Summary Background Mortality within the first 6 months after initiating antiretroviral therapy is common in resource-limited settings and is often due to tuberculosis in patients with advanced HIV disease. Isoniazid preventive therapy is recommended in HIV-positive adults, but subclinical tuberculosis can be difficult to diagnose. We aimed to assess whether empirical tuberculosis treatment would reduce early mortality compared with isoniazid preventive therapy in high-burden settings. Methods We did a multicountry open-label randomised clinical trial comparing empirical tuberculosis therapy with isoniazid preventive therapy in HIV-positive outpatients initiating antiretroviral therapy with CD4 cell counts of less than 50 cells per μL. Participants were recruited from 18 outpatient research clinics in ten countries (Malawi, South Africa, Haiti, Kenya, Zambia, India, Brazil, Zimbabwe, Peru, and Uganda). Individuals were screened for tuberculosis using a symptom screen, locally available diagnostics, and the GeneXpert MTB/RIF assay when available before inclusion. Study candidates with confirmed or suspected tuberculosis were excluded. Inclusion criteria were liver function tests 2·5 times the upper limit of normal or less, a creatinine clearance of at least 30 mL/min, and a Karnofsky score of at least 30. Participants were randomly assigned (1:1) to either the empirical group (antiretroviral therapy and empirical tuberculosis therapy) or the isoniazid preventive therapy group (antiretroviral therapy and isoniazid preventive therapy). The primary endpoint was survival (death or unknown status) at 24 weeks after randomisation assessed in the intention-to-treat population. Kaplan-Meier estimates of the primary endpoint across groups were compared by the z-test. All participants were included in the safety analysis of antiretroviral therapy and tuberculosis treatment. This trial is registered with ClinicalTrials.gov, number NCT01380080. Findings Between Oct 31, 2011, and June 9, 2014, we enrolled 850 participants. Of these, we randomly assigned 424 to receive empirical tuberculosis therapy and 426 to the isoniazid preventive therapy group. The median CD4 cell count at baseline was 18 cells per μL (IQR 9-32). At week 24, 22 (5%) participants from each group died or were of unknown status (95% CI 3·5-7·8) for empirical group and for isoniazid preventive therapy (95% CI 3·4-7·8); absolute risk difference of -0·06% (95% CI -3·05 to 2·94). Grade 3 or 4 signs or symptoms occurred in 50 (12%) participants in the empirical group and 46 (11%) participants in the isoniazid preventive therapy group. Grade 3 or 4 laboratory abnormalities occurred in 99 (23%) participants in the empirical group and 97 (23%) participants in the isoniazid preventive therapy group. Interpretation Empirical tuberculosis therapy did not reduce mortality at 24 weeks compared with isoniazid preventive therapy in outpatient adults with advanced HIV disease initiating antiretroviral therapy. The low mortality rate of the trial supports implementation of systematic tuberculosis screening and isoniazid preventive therapy in outpatients with advanced HIV disease. Funding National Institutes of Allergy and Infectious Diseases through the AIDS Clinical Trials Group. © 2016 Elsevier Ltd. Source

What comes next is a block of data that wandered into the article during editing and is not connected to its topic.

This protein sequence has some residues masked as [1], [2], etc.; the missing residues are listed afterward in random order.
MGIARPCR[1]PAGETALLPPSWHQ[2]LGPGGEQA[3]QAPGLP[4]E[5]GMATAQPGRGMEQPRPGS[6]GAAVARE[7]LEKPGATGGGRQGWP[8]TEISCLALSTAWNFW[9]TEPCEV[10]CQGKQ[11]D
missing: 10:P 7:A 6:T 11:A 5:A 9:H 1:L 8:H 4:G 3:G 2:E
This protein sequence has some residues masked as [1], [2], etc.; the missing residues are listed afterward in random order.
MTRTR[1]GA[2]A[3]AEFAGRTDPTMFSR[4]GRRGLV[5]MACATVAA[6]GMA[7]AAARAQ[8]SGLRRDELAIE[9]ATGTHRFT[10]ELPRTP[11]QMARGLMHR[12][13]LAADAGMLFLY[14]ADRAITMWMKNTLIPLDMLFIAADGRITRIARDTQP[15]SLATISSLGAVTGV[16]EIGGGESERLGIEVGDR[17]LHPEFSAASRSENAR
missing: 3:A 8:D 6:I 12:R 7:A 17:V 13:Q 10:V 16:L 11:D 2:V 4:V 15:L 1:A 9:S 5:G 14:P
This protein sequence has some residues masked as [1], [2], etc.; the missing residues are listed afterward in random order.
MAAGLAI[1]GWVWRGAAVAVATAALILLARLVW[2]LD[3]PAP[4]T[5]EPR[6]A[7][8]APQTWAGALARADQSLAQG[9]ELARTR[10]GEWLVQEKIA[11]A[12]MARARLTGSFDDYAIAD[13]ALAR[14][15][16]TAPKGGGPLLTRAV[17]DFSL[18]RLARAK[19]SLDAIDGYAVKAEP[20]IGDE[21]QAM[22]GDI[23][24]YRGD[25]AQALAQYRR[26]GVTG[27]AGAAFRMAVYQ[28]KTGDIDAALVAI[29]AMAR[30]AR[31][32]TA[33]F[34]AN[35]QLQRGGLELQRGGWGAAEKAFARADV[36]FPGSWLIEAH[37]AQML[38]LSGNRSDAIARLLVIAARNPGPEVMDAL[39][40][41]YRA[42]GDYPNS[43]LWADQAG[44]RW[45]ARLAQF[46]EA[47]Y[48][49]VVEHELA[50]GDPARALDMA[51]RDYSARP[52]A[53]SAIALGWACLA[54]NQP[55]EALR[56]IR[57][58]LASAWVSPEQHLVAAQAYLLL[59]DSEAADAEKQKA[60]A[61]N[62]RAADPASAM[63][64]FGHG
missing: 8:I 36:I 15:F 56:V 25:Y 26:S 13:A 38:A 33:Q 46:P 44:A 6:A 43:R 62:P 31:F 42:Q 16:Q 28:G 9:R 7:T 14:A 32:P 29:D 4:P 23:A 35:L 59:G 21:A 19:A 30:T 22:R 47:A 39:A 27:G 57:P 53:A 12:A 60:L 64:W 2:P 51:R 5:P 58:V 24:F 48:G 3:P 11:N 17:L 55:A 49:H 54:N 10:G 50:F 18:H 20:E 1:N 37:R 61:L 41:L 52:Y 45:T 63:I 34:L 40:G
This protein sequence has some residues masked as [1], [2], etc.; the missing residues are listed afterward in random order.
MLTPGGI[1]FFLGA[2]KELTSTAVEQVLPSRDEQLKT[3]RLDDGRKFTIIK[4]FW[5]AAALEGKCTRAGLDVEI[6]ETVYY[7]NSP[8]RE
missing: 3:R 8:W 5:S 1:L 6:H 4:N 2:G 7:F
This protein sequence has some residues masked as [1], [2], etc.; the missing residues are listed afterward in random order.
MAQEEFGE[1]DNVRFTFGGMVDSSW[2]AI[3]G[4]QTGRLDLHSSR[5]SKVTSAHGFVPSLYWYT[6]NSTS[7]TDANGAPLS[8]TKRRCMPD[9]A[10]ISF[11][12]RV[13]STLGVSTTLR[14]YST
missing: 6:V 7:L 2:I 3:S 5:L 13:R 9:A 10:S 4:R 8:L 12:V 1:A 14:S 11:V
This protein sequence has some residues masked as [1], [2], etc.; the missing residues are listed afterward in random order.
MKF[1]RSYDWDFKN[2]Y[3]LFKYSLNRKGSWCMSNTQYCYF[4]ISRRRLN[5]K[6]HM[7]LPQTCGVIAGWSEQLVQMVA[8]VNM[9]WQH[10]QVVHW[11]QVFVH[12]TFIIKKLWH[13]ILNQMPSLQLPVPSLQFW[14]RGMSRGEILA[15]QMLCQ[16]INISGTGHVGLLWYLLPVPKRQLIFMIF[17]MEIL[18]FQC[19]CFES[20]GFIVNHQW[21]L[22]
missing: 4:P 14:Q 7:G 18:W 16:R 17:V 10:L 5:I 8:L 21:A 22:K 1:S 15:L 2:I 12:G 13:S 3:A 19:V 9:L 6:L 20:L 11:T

Koethe J.R.,Center for Infectious Diseases Research in Zambia | Koethe J.R.,Vanderbilt University | Blevins M.,Vanderbilt University | Bosire C.,University of Alabama at Birmingham | And 12 more authors.
Public Health Nutrition | Year: 2013

Objective Low BMI is a major risk factor for early mortality among HIV-infected persons starting antiretrovial therapy (ART) in sub-Saharan Africa and the common patient belief that antiretroviral medications produce distressing levels of hunger is a barrier to treatment adherence. We assessed relationships between appetite, dietary intake and treatment outcome 12 weeks after ART initiation among HIV-infected adults with advanced malnutrition and immunosuppression. Design A prospective, observational cohort study. Dietary intake was assessed using a 24 h recall survey. The relationships of appetite, intake and treatment outcome were analysed using time-varying Cox models. Setting A public-sector HIV clinic in Lusaka, Zambia. Subjects One hundred and forty-two HIV-infected adults starting ART with BMI <16 kg/m2 and/or CD4+ lymphocyte count <50 cells/μl. Results Median age, BMI and CD4+ lymphocyte count were 32 years, 16 kg/m2 and 34 cells/μl, respectively. Twenty-five participants (18 %) died before 12 weeks and another thirty-three (23 %) were lost to care. A 500 kJ/d higher energy intake at any time after ART initiation was associated with an approximate 16 % reduction in the hazard of death (adjusted hazard ratio = 0·84; P = 0·01), but the relative contribution of carbohydrate, protein or fat to total energy was not a significant predictor of outcome. Appetite normalized gradually among survivors and hunger was rarely reported. Conclusions Poor early ART outcomes were strikingly high in a cohort of HIV-infected adults with advanced malnutrition and mortality was predicted by lower dietary intake. Intervention trials to promote post-ART intake in this population may benefit survival and are warranted. © 2012 The Authors. Source


Koethe J.R.,Center for Infectious Diseases Research in Zambia | Koethe J.R.,Vanderbilt University | Koethe J.R.,West Health Institute | Blevins M.,Vanderbilt University | And 10 more authors.
Journal of Nutrition and Metabolism | Year: 2013

Background. Low body mass index (BMI) at antiretroviral therapy (ART) initiation is associated with early mortality, but the etiology is not well understood. We hypothesized that low pretreatment serum phosphate, a critical cellular metabolism intermediate primarily stored in skeletal muscle, may predict mortality within the first 12 weeks of ART. Methods. We prospectively studied 352 HIV-infected adults initiating ART in Lusaka, Zambia to estimate the odds of death for each 0.1 mmol/L decrease in baseline phosphate after adjusting for established predictors of mortality. Results. The distribution of phosphate values was similar across BMI categories (median value 1.2 mmol/L). Among the 145 participants with BMI <18.5 kg/m2, 28 (19%) died within 12 weeks. Lower pretreatment serum phosphate was associated with increased mortality (odds ratio (OR) 1.24 per 0.1 mmol/L decrement, 95% CI: 1.05 to 1.47; P=0.01) after adjusting for sex, age, and CD4+ lymphocyte count. A similar relationship was not observed among participants with BMI ≥18.5 kg/m2 (OR 0.96, 95% CI: 0.76 to 1.21; P=0.74). Conclusions. The association of low pretreatment serum phosphate level and early ART mortality among undernourished individuals may represent a variant of the refeeding syndrome. Further studies of cellular metabolism in this population are needed. © 2013 John R. Koethe et al. Source

Discover hidden collaborations